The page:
Monday, July 20, 2015


What does it mean to know something; to possess knowledge?

To a fifth-grader, someone is smart because they know facts about stuff.
To an adult, someone is smart because they know about stuff, how and why it works, for instance.

In the last article, I offered a suggestion for incorporating each of the characteristics that we are to “add to our faith” which are listed in Peter’s Second Epistle. (Are you participating in that exercise?)

I have taken them in the order listed for our process, and for our discussion.

Next on the list is “knowledge.”
We are to add knowledge to our virtue and faith.
In the New Testament, “knowledge,” according to Thayer’s Greek Lexicon,
1.    1. signifies in general intelligence, understanding
a.    the general knowledge of Christian religion
b.    the deeper more perfect and enlarged knowledge of this religion, such as belongs to the more advanced
c.    esp. of things lawful and unlawful for Christians
d.    moral wisdom, such as is seen in right living
(Blue Letter Bible)

As you can see from the outline of general usage, there is much to know, from the facts of our faith to the practical outworking of the same.

There is no single experience or school of learning that will give you everything you need to know. It is a process--a lifetime process--that you must choose to allow into your life.

Notice in the outline that there is a progression of “increased” knowledge. (That’s just the outline of usage, not necessarily any biblical order.)

BUT, it does let us know that the type of “knowledge” which we are to add to our faith might include every aspect of the same.

So. What might that look like? What are the areas of knowledge that we should develop?

Peter is not clear in this. He does not tell us what we are to know. However, because he uses the word γνῶσιν (gnosin, from gnosis), we can follow the outline of biblical usage given above for our understanding.

A general statement about the lack of knowledge is given in Hosea 4:6
"My people are destroyed for lack of knowledge."
Some maintain that "ignorance is bliss," but that is simply not true.
Others have said, "What you don't know won't hurt you," but that is simply not true, either.
What you don't know can get you killed!

If you don't know how fires are started, you could get killed.
If you don't know about the power of motion from and automobile, you could get killed.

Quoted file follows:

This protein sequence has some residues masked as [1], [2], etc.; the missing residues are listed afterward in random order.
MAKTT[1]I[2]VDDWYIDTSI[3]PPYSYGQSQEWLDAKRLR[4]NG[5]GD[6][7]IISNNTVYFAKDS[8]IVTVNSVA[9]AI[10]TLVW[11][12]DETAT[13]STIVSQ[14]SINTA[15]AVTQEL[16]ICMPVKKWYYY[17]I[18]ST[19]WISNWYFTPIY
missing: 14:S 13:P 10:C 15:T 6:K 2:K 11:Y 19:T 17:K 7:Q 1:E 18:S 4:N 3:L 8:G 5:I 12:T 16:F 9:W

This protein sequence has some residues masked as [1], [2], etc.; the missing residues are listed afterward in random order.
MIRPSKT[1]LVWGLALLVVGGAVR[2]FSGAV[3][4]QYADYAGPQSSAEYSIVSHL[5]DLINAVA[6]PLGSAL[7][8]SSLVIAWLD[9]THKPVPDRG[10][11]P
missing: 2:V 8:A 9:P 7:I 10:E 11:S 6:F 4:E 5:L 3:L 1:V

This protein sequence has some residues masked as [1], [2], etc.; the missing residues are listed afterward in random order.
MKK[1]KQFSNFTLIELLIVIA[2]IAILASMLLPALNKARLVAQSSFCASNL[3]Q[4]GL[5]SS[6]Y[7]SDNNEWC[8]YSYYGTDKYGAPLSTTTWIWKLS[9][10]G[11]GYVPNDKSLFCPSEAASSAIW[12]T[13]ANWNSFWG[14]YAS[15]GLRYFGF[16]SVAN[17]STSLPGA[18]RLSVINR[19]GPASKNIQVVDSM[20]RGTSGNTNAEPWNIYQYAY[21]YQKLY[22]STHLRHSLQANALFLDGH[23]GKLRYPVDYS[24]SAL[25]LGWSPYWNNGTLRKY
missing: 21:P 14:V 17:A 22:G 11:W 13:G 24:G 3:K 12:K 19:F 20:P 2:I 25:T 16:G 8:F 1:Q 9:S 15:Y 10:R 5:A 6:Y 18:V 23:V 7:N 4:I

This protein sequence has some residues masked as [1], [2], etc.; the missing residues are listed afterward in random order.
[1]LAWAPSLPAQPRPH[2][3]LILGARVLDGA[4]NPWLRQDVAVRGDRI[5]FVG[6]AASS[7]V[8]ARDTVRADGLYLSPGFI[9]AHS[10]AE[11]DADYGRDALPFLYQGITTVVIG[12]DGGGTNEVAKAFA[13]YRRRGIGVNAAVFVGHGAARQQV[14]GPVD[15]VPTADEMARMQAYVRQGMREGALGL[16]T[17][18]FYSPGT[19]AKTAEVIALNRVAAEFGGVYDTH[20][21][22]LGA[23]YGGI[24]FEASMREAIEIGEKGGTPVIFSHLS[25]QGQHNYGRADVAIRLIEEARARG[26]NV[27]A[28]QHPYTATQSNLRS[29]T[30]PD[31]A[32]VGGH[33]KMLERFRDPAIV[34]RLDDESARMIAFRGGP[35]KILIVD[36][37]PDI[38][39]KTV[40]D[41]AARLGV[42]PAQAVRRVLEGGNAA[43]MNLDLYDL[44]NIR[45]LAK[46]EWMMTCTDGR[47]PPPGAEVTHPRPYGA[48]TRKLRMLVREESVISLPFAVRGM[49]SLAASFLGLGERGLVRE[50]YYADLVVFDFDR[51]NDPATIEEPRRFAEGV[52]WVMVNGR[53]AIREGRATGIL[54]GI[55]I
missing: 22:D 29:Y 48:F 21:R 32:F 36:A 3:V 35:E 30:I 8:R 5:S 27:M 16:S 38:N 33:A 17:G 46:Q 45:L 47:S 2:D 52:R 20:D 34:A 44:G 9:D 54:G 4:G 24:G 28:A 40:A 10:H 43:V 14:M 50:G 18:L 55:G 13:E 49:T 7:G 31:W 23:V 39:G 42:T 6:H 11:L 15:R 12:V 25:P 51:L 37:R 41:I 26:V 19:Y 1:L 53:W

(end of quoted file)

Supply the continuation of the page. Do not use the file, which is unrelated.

If you don't know about stagnant water, you could die.
And on and on it goes.

Of course, just having the knowledge isn't sufficient either.
Some have said that "knowledge is power," but that is simply not true.
Knowledge combined with action based on that knowledge is power.

There must be action in relation to knowledge for any power to be manifest.

I realize this all sounds like a class in Human Existence 101, but we all know people who seem to have skipped this particular class.

And, in the realm of our profession of faith, this is even more basic, and seemingly neglected by the majority.

Hosea was not the only one who saw this problem within the ranks of God's people. Jesus saw it in His time, too. (Luke 11:52)

The beginning place of knowledge, as Peter mentions in our passage under consideration, is our faith. Or, as Hosea says, the knowledge of God (Hosea 6:6).

What is the "knowledge of God?" What are we to know about God? How do we come to gain that knowledge?

We are to know God's word, will, and ways.
Many are stuck at the middle-school level first mentioned at the beginning of this article. They are content to think they are smart, or saved, because they know facts about God.

God wants a people who know Him in a much more intimate fashion than just believing He created the earth. That is simply a fact about God. (tweet this)

In the next article, we will begin to look at the three things we are to know:

  • God’s word—(John 8:31 – 32) 
  • God’s will—(Rom. 12:2)
  • God’s ways—(Ps. 103:7) 

Jesus criticized the Pharisees for not understanding these three things:
But if ye had known what this meaneth, I will have mercy, and not sacrifice, ye would not have condemned the guiltless. (Matt 12:7)
Finally, Peter’s last charge to us in his letter is to GROW in the grace and knowledge of the Lord Jesus Christ (2 Pet. 3:18).


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